There are two worlds overlapping here, and neither of them are mine. I wonder if I should give up and find some cheap sushi like I did that first time all those years ago. But the smell of fat dripping on charcoal is too much to tear myself away from so I keep pacing past laughter and shouting and cross-cultural camaraderie.
I finally duck into a Chinese restaurant full of weary-looking office workers and pull up on one of the stools surrounding a big open kitchen. The man standing behind the U-shaped counter never stops tossing his flame-licked wok, simultaneously taking orders and shouting them out to the ramen cooks further down the line. It’s brightly lit with flickering fluorescent light and it’s quiet save for the sounds of stir-frying and slurping. Everyone here is focused on eating: a plate of gyoza charred black on the bottom, stir-fried pork liver and Chinese chives, steaming bowls of tan-men. It’s so cramped I have to reach over my seatmate’s bowl to reach the shoyu and vinegar. And no one here is talking to each other. Everyone is tired. No one is looking for communication. I understand.
I wonder if this will be the first time I visit a yokocho without having a single conversation when, on my way out I see a few ojisan in rumpled black suits waiting outside the door of a wide, shallow yaki-ton place. A queue is a good sign in Tokyo. I instinctively get in line.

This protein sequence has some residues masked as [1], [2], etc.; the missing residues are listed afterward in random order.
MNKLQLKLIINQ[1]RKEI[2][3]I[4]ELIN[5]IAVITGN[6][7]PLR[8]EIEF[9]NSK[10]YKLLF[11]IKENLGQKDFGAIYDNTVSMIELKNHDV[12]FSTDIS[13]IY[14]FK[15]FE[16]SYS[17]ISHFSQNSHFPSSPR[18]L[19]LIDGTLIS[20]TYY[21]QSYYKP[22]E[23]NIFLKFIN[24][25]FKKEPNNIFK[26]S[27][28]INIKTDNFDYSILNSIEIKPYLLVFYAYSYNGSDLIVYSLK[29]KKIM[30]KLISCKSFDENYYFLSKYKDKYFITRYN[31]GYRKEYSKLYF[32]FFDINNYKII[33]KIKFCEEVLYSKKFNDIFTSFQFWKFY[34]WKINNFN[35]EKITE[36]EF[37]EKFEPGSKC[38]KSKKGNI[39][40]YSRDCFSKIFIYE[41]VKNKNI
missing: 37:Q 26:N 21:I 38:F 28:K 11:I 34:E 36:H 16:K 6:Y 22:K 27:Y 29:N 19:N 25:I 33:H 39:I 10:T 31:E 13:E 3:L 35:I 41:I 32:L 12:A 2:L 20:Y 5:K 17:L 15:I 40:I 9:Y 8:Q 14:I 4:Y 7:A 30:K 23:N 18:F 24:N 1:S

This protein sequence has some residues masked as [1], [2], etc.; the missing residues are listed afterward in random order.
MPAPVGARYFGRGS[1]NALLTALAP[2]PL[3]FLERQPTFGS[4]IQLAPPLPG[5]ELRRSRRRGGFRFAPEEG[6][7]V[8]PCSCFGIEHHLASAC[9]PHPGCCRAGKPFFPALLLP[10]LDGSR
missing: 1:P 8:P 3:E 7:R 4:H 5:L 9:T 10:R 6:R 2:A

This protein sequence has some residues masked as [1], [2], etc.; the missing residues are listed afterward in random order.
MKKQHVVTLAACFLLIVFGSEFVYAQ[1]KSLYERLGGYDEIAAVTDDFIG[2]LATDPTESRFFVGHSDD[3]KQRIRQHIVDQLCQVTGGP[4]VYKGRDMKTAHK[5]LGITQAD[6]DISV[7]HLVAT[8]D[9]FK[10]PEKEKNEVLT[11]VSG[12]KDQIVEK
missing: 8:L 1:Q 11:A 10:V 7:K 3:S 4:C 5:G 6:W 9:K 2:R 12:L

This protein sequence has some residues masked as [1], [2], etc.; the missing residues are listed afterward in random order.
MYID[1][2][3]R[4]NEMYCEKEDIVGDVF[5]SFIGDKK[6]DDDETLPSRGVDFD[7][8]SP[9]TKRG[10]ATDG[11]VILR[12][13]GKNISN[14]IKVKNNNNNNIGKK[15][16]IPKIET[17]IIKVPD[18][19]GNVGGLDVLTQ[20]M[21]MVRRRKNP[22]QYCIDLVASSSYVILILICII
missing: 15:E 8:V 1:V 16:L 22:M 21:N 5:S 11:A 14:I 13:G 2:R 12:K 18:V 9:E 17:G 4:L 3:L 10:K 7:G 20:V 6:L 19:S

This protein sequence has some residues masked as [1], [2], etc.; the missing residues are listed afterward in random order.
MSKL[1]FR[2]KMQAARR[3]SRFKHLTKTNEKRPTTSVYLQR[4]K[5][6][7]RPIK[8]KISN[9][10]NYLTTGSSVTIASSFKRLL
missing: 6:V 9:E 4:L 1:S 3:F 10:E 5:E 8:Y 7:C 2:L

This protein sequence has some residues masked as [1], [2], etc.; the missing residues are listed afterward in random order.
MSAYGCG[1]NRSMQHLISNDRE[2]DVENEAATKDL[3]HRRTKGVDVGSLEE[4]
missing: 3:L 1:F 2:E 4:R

When a seat opens, I’m sandwiched between the older man who had been ahead of me in the queue and a group of loud-mouthed middle-aged salarymen and women on my right. A company man from Tottori who’s been transferred around Japan his whole career, never calling one place home for long. An executive of a rugby club in Yokohama. A charismatic older woman, a manager type with a 1980s perm. They’re all strangers, they’re all twenty or thirty years my senior, but everyone is talking to each other, raising overflowing glasses of sake together in a rousing kampai. I find myself joining them; we’re sharing pieces of grilled omelette and skewered pork belly and delicately sliced bits of tongue, conversation and temporary friendship. The bar starts running out of meat; they start shutting the grill down. It’s last call for drinks and we start peeling off one by one, putting on our jackets, taking our briefcases and backpacks back to Shinjuku Station, to our respective trains that will carry us back home in all directions through the vast, unending night.
Yokocho visited in this essay
Yurakucho Gadoshita (Yurakucho)
2 Yurakucho, Chiyoda-ku
Golden Gai (Shinjuku)
1 Kabukicho, Shinjuku-ku
Ebisu Yokocho (Ebisu)
1-7-4 Ebisu, Shibuya-ku
Harmonica Yokocho (Kichijoji)
Kichijoji-Honcho 1-chome / 2-chome, Musashino-shi
Omoide Yokocho (Shinjuku)
Nishishinjuku 1-chome, Shinjuku-ku
Others worth seeking out
Nonbei Yokocho (Shibuya)
1-25 Shibuya, Shibuya-ku
Shinbashi Gadoshita (Shinbashi)
1 Shinbashi, Minato-ku; 1 Uchisaiwaicho, Chiyoda-ku;
Hoppy Dori (Asakusa)
2-5 Asakusa, Taito-ku
Koenji Gadoshita (Koenji)
3 Koenji-Minami, Suginami-ku
2 Sangenjaya, Setagaya-ku
Akabane OK Yokocho
1-17 Akabane, Kita-ku
Tateishi Nombe Yokocho
7-1 Tateishi, Katsushika-ku